Madison Becker Balances Pre-Med Studies, Service to State College System
Madison Becker, a junior from Hartington, Neb., began her relationship with Wayne State like many students and alumni: by attending the college’s annual Children’s Play, Science Day, district music contests, and sporting events.
“I felt like I knew the campus because I was here for so many events during school,” Madison said. “But it was the Rural Health Opportunities Program [RHOP] that sealed the deal. I have always wanted to be a doctor.”
Madison has made the most out of her time at Wayne State. She is a member of the Health Science Club and the Bicycle Club, which has worked with the college’s Green Bikes Program to put bikes in the hands of students who want to use them to get around Wayne. She served as the vice president of her hall during her time living in Anderson Hall and is one of two student coordinators for the New Student Orientation program at Wayne State.
One of Madison’s most rewarding experiences has been serving as a student trustee for the Nebraska State College System Board of Trustees. Gov. Dave Heineman selected her from a pool of three candidates last year to serve as Wayne State’s student representative on the board. Madison sits on the Student Affairs, Marketing and Enrollment Committee, as well as delivers reports to the board regarding campus activities at five meetings per year.
“It has been great to meet and get to know all of the people who work so hard to get students to enroll here and help them have the best experience while here,” she said. “My opinion about governance of the college and best practices is valued by college staff and trustees. I also have learned so much about the other colleges in the system and how closely related we are, yet so different in many respects.”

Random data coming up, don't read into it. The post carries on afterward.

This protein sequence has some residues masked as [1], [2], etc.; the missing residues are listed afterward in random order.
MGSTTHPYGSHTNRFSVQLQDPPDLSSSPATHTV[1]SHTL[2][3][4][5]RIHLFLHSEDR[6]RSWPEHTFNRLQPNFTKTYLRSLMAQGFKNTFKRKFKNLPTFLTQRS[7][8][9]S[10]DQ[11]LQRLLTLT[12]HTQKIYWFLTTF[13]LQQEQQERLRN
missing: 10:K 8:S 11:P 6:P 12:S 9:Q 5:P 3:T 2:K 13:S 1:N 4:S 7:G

Dr. Todd Young, professor of physics at Wayne State serves as Madison’s adviser and recommended her for the student trustee position.
“She is one of the most diligent, hard-working students I’d ever had,” Young said. “In addition, she has displayed to me numerous times a keen mind and good critical thinking skills. She would often talk to me outside of class, not simply because she needed help on a particular problem, but because she wanted to know more about a specific concept or idea.”
While Madison finds time for her duties as a student trustee and club activities, most of her time is consumed by the rigors of pre-med classes.
“The classes are quite difficult but always interesting,” she said. “I love my professors. I try to take classes with those who interest me most. I completed most of my general education requirements while I was in high school, so I also have time to take classes outside of my major. Right now I am taking piano lessons, which I have played since I was young. Last semester I even took a pickle ball class, which was a ton of fun.”
Madison credited her professors with helping her stay on track in RHOP.
“I just got out of a meeting with my advisor about the Medical College Admission Test [MCAT],” she said. “I have been so nervous about preparing for the exam and he had all the right answers for me. He helped me with a schedule and strategies to study for the exam. It was huge to me that he would volunteer to proctor the practice exam for me since it’s about five hours long. My professors are always there to help with study skills or to help you if you get behind or are just overloaded with work.”
“Outside of class, she is very friendly and easy to talk to in person,” Young said. “She has the confidence, intelligence, and communicative skills to be an excellent leader of people, as I’ve seen her become within the Rural Health Opportunities Program (RHOP), the WSC Health Science Club, and the classroom where group efforts are required. She has always been responsible and held herself in a professional manner.”